For her part, Ms. Ghebressellassie would like to see an acknowledgment that systemic racism is a problem, because, as she puts it, "You can't deal with a problem that doesn't exist.
"Traditionally, campus racism has been more subtle, such as in our Eurocentric curriculum, or the fact that there are only two black tenured professors at Ryerson. But I'd rather look at the bigger picture instead of one kind of crazy and rash expression of hatred. I want people to ask, 'What is it about the culture that allows this to happen?' "
Next week, the Ryerson University Task Force on Anti-Racism will be unveiled, at the behest of a coalition of students, faculty and staff that joined forces after the escalation of racist incidents last year. The task force endeavours to organize consultations and forums, and to conduct research so that it can effectively and constructively make recommendations toward change.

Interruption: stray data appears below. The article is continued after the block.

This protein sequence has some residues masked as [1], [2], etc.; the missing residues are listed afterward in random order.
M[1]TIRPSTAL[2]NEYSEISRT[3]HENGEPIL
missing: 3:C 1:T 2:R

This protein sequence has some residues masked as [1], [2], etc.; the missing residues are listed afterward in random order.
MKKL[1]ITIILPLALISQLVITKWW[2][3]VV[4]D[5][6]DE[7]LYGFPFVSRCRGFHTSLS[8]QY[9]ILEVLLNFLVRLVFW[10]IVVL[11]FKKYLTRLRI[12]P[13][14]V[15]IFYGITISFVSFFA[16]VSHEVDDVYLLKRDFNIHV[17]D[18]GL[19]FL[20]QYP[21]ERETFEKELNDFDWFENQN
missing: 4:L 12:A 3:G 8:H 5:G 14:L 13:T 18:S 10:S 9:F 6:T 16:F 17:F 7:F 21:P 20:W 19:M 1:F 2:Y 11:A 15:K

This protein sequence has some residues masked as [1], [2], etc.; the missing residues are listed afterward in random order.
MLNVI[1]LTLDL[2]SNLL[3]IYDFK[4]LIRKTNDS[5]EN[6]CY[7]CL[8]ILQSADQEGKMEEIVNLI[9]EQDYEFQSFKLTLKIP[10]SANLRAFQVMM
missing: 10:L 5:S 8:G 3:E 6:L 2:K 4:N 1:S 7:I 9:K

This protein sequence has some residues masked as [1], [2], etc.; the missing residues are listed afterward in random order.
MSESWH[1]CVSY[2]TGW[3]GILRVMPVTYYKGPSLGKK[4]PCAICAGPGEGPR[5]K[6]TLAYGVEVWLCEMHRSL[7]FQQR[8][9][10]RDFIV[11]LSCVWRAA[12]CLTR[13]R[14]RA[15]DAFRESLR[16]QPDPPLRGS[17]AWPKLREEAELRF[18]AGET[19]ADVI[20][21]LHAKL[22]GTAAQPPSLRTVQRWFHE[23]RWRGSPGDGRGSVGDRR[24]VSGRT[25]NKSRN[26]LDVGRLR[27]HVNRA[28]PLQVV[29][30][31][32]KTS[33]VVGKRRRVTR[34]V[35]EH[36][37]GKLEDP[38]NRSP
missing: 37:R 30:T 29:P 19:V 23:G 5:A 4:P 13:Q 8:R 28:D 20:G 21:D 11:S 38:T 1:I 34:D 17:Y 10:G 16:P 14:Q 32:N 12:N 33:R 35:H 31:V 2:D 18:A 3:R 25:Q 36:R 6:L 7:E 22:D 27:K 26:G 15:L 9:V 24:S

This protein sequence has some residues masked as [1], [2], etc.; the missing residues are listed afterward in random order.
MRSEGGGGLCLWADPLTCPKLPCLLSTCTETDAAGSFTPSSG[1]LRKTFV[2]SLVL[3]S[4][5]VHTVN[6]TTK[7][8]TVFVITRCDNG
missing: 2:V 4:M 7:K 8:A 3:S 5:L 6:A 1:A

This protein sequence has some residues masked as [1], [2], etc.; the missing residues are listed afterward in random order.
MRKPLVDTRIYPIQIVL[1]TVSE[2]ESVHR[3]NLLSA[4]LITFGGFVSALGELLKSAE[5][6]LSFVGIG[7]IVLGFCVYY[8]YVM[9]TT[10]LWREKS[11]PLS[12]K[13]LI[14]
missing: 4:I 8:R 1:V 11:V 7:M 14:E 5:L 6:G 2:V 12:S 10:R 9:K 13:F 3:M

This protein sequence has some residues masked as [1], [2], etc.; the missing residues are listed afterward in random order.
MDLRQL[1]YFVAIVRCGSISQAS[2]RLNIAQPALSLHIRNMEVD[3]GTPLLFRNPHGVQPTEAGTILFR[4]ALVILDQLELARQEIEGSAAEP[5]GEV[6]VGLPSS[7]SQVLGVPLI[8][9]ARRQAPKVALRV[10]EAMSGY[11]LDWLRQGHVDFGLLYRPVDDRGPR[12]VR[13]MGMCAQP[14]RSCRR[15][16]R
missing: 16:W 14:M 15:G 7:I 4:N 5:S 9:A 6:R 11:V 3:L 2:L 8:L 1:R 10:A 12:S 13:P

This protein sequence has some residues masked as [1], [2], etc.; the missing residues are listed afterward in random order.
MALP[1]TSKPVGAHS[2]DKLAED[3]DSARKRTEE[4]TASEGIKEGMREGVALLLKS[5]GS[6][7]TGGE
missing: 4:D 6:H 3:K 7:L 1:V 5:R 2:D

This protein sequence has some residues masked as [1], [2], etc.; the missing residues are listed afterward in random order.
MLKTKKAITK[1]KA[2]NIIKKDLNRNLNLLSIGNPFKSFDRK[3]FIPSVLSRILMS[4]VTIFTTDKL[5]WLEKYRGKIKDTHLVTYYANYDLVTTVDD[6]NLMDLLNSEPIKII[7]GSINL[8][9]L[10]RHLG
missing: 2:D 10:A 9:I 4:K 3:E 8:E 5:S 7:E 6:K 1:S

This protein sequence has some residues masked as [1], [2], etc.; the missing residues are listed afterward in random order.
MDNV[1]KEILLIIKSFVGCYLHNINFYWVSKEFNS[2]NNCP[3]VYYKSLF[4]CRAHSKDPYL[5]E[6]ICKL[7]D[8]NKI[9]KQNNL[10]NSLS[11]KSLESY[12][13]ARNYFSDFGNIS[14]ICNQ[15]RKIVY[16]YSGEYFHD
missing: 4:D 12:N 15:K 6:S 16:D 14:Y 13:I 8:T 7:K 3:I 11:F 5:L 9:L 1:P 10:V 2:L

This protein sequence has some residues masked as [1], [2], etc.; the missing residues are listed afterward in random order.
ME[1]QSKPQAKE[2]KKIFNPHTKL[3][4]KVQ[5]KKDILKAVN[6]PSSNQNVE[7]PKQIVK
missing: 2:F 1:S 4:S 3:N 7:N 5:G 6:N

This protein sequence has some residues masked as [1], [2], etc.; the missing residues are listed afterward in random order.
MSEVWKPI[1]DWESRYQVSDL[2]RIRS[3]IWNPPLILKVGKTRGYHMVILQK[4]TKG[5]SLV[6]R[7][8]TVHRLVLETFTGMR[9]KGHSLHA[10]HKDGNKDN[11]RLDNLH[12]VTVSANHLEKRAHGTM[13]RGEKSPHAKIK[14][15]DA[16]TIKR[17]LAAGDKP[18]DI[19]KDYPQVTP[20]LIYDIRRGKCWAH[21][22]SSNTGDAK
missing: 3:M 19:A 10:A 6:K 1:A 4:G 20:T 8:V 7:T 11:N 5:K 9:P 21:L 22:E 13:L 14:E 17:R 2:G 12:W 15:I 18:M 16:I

"One of the things that we have looked at is the extent to which racism does not stop at incidents, to which it relates to staffing," says Dr. Grace-Edward Galabuzi, a professor in Ryerson's department of politics, who has just been named co-chair of the task force. "The student body is so much more diverse than the faculty or staff or administration," he says.
Visible minority tenured faculty at Ryerson was close to 28 per cent in 2007, compared to 23 per cent in 2002. Ryerson University president Sheldon Levy feels that "we're on the right track, but I don't want anyone to think this isn't a high priority for the university. I don't want to pretend that there isn't a lot of work to do."
Mr. McSween mentions that York has fielded similar complaints about its staff. "We have specifically set up an employment equity officer in the human resources department, for instance, who addresses this issue. Dealing with that is an area where York can make some progress. It's a slower process because it's tied into seniority, but it is something we're working on."
Call to awareness